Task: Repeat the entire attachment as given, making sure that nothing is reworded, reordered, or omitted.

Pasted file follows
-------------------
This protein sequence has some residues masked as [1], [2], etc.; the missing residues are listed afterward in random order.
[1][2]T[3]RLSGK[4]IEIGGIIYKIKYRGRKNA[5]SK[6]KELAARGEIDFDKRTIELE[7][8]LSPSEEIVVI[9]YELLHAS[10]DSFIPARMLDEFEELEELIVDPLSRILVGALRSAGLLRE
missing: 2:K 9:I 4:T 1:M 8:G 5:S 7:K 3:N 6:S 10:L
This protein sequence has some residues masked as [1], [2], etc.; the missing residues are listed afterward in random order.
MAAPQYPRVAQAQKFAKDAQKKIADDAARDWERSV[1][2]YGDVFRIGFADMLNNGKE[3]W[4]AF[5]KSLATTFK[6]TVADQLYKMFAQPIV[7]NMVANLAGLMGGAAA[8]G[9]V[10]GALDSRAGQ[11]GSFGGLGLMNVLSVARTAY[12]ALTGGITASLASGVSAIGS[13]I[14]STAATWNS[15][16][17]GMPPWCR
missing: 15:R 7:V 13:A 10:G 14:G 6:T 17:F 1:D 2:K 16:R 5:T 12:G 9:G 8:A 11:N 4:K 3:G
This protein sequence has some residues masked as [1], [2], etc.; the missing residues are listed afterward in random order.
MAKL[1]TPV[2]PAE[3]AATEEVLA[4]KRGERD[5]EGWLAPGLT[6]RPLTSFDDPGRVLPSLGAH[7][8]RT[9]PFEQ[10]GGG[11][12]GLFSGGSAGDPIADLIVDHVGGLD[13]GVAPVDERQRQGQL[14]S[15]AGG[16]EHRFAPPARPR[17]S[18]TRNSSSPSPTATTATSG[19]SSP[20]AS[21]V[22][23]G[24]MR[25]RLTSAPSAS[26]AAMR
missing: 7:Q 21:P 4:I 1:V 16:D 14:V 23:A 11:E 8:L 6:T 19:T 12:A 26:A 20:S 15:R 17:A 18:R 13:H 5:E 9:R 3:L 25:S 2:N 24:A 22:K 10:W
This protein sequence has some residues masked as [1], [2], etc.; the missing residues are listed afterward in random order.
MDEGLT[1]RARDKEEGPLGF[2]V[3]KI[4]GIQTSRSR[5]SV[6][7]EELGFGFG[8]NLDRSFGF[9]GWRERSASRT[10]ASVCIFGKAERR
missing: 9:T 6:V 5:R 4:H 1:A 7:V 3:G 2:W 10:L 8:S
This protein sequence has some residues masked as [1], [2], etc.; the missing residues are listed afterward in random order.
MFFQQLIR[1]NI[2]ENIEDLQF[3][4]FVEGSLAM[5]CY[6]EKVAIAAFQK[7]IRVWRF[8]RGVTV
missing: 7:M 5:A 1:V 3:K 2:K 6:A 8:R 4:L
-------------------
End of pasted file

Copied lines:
This protein sequence has some residues masked as [1], [2], etc.; the missing residues are listed afterward in random order.
[1][2]T[3]RLSGK[4]IEIGGIIYKIKYRGRKNA[5]SK[6]KELAARGEIDFDKRTIELE[7][8]LSPSEEIVVI[9]YELLHAS[10]DSFIPARMLDEFEELEELIVDPLSRILVGALRSAGLLRE
missing: 2:K 9:I 4:T 1:M 8:G 5:S 7:K 3:N 6:S 10:L
This protein sequence has some residues masked as [1], [2], etc.; the missing residues are listed afterward in random order.
MAAPQYPRVAQAQKFAKDAQKKIADDAARDWERSV[1][2]YGDVFRIGFADMLNNGKE[3]W[4]AF[5]KSLATTFK[6]TVADQLYKMFAQPIV[7]NMVANLAGLMGGAAA[8]G[9]V[10]GALDSRAGQ[11]GSFGGLGLMNVLSVARTAY[12]ALTGGITASLASGVSAIGS[13]I[14]STAATWNS[15][16][17]GMPPWCR
missing: 15:R 7:V 13:A 10:G 14:G 6:T 17:F 1:D 2:K 16:R 5:T 12:G 9:G 8:A 11:N 4:K 3:G
This protein sequence has some residues masked as [1], [2], etc.; the missing residues are listed afterward in random order.
MAKL[1]TPV[2]PAE[3]AATEEVLA[4]KRGERD[5]EGWLAPGLT[6]RPLTSFDDPGRVLPSLGAH[7][8]RT[9]PFEQ[10]GGG[11][12]GLFSGGSAGDPIADLIVDHVGGLD[13]GVAPVDERQRQGQL[14]S[15]AGG[16]EHRFAPPARPR[17]S[18]TRNSSSPSPTATTATSG[19]SSP[20]AS[21]V[22][23]G[24]MR[25]RLTSAPSAS[26]AAMR
missing: 7:Q 21:P 4:I 1:V 16:D 14:V 23:A 11:E 8:L 6:T 19:T 12:A 26:A 20:S 15:R 17:A 18:R 13:H 5:E 9:R 3:L 25:S 2:N 24:A 22:K 10:W
This protein sequence has some residues masked as [1], [2], etc.; the missing residues are listed afterward in random order.
MDEGLT[1]RARDKEEGPLGF[2]V[3]KI[4]GIQTSRSR[5]SV[6][7]EELGFGFG[8]NLDRSFGF[9]GWRERSASRT[10]ASVCIFGKAERR
missing: 9:T 6:V 5:R 4:H 1:A 7:V 3:G 2:W 10:L 8:S
This protein sequence has some residues masked as [1], [2], etc.; the missing residues are listed afterward in random order.
MFFQQLIR[1]NI[2]ENIEDLQF[3][4]FVEGSLAM[5]CY[6]EKVAIAAFQK[7]IRVWRF[8]RGVTV
missing: 7:M 5:A 1:V 3:K 2:K 6:A 8:R 4:L